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Polls are set to open in the Historic Triangle on Nov. 8, and with Election Day looming, voters are preparing themselves for ballots filled with special elections and proposed constitutional amendments.
The Commonwealth of Virginia will have two proposed constitutional amendments on the ballot this election.
Constitutional amendments may be placed on the ballot after they are proposed in the state Senate or House of Delegates, and if either house agrees by a majority of members elected to each of the houses, the proposed amendment or amendments, a roll call vote will be called and recorded.
The subsequent elected General Assembly will vote on the proposed amendment or amendments, and if passed by a majority of all the members of each house, then the proposed amendment or amendments will be sent to the citizens qualified to vote no sooner than ninety days after the final passage by the General Assembly.
If a majority of voters approve any proposed amendment, it becomes part of the Constitution of Virginia on the date prescribed by the General Assembly.
Proposed constitutional amendments may also be passed in a state constitutional convention.
The first ballot question on this election’s proposed constitutional amendments concerns the Virginia Bill of Rights.
Article I. Bill of Rights. Section 11-A. Right to work.
Question: Should Article I of the Constitution of Virginia be amended to prohibit any agreement or combination between an employer and a labor union or labor organization whereby (i) nonmembers of the union or organization are denied the right to work for the employer, (ii) membership to the union or organization is made a condition of employment or continuation of employment by such employer, or (iii) the union or organization acquires an employment monopoly in any such enterprise?
The Law Code of Virginia has reflected right to work legislation since 1947. It is illegal to deny employment to a nonmember of a labor union or other organization. It is also illegal to mandate membership in a labor union or other organization as a condition of employment or continuation of employment.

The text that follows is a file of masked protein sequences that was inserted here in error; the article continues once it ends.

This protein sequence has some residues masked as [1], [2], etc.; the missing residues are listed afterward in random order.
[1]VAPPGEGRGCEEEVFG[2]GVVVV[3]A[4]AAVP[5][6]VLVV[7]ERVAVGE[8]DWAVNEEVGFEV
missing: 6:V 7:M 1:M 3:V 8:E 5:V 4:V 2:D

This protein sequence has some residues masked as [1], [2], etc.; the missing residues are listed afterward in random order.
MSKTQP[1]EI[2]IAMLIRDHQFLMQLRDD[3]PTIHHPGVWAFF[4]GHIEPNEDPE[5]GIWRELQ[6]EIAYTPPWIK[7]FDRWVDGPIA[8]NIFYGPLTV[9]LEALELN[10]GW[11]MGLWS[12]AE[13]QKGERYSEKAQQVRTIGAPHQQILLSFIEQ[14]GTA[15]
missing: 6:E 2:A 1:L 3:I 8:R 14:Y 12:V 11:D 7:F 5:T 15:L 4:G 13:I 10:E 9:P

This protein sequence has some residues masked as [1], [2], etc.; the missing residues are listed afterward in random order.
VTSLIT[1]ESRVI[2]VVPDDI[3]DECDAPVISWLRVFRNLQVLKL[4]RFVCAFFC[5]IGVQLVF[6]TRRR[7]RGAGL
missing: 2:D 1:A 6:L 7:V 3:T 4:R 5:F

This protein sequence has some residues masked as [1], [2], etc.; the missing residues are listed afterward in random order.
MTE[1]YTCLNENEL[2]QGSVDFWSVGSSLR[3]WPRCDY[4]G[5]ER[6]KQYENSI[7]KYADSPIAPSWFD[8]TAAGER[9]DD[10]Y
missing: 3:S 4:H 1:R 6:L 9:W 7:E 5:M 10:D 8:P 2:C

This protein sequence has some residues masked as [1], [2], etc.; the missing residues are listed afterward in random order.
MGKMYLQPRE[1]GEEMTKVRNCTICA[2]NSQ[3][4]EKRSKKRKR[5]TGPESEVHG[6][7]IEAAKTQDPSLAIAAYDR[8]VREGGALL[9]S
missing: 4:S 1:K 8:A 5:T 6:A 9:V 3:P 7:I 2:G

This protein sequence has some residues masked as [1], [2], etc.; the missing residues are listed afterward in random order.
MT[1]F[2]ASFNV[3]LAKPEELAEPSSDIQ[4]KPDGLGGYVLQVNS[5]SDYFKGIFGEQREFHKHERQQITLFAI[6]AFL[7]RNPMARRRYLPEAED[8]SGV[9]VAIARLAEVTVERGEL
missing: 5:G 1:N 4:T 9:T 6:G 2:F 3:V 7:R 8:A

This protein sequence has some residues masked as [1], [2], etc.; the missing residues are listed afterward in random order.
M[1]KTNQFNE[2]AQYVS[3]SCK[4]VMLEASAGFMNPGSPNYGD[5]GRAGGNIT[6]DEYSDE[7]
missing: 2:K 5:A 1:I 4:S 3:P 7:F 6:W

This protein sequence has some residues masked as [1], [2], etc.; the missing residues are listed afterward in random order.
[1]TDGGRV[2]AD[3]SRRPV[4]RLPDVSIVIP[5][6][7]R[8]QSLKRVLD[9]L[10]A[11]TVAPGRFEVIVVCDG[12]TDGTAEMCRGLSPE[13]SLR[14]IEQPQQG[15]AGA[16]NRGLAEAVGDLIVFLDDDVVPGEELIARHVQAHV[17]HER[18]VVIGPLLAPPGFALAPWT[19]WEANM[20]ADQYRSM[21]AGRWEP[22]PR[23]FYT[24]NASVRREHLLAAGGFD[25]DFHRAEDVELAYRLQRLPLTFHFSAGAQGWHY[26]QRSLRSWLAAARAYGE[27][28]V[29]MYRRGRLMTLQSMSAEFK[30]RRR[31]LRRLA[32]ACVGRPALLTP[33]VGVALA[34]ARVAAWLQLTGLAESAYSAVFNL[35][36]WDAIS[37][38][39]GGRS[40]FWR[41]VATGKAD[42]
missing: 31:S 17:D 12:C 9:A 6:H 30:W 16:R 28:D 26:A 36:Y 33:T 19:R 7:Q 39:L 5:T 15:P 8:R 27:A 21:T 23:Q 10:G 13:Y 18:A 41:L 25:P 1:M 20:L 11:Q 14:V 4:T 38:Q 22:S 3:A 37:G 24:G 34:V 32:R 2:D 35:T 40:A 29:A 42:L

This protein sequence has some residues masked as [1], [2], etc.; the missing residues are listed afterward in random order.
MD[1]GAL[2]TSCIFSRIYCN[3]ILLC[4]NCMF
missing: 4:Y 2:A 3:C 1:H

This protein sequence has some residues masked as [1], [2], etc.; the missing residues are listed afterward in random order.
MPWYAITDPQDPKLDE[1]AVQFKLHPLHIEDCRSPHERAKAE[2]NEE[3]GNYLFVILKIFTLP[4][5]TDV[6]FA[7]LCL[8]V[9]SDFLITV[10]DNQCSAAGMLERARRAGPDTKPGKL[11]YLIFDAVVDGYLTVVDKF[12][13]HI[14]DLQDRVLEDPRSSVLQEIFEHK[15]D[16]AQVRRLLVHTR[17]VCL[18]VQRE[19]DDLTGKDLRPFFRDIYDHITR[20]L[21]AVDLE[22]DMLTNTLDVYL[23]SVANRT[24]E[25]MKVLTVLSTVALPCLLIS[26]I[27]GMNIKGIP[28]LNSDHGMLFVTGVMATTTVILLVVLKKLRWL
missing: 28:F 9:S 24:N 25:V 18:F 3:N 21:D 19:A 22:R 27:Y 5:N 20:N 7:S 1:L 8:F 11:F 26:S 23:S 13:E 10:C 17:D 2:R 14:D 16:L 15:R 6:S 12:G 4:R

It is illegal for a labor union or other organization to acquire an employment monopoly in any such enterprise. Right to work legislation has been in effect in Virginia for 69 years. Only 9.24 percent of Virginians, or 774,423 citizens, were alive before this legislation became law in 1947, according to estimates by the United States Census.
In a summary, the majority of Virginians have already been adhering to a version of the right to work law their entire lives. Adding the law to the state constitution would solidify the legislation and make it harder to revoke.
The second ballot question on the proposed constitutional amendments concerns the Virginia tax code.
Article X. Taxation and Finance. Section 6-B. Property tax exemptions for spouses of certain emergency services provider.
Question: Shall the Constitution of Virginia be amended to allow the General Assembly to provide an option to the localities to exempt from taxation the real property of the surviving spouse of any law-enforcement officer, firefighter, search and rescue personnel, or emergency medical services personnel who was killed in the line of duty, where the surviving spouse occupies the real property as his or her principal place of residence and has not remarried?
The proposed constitutional amendment would allow the General Assembly to provide an option to the localities to give the real property of the surviving spouse of any law-enforcement officer, firefighter, search and rescue personnel, or emergency medical services personnel who was killed in the line of duty, a tax exempt status dependent on if the surviving spouse occupies the real property as his or her principal place of residence. If the surviving spouse remarries, the tax exempt status ceases.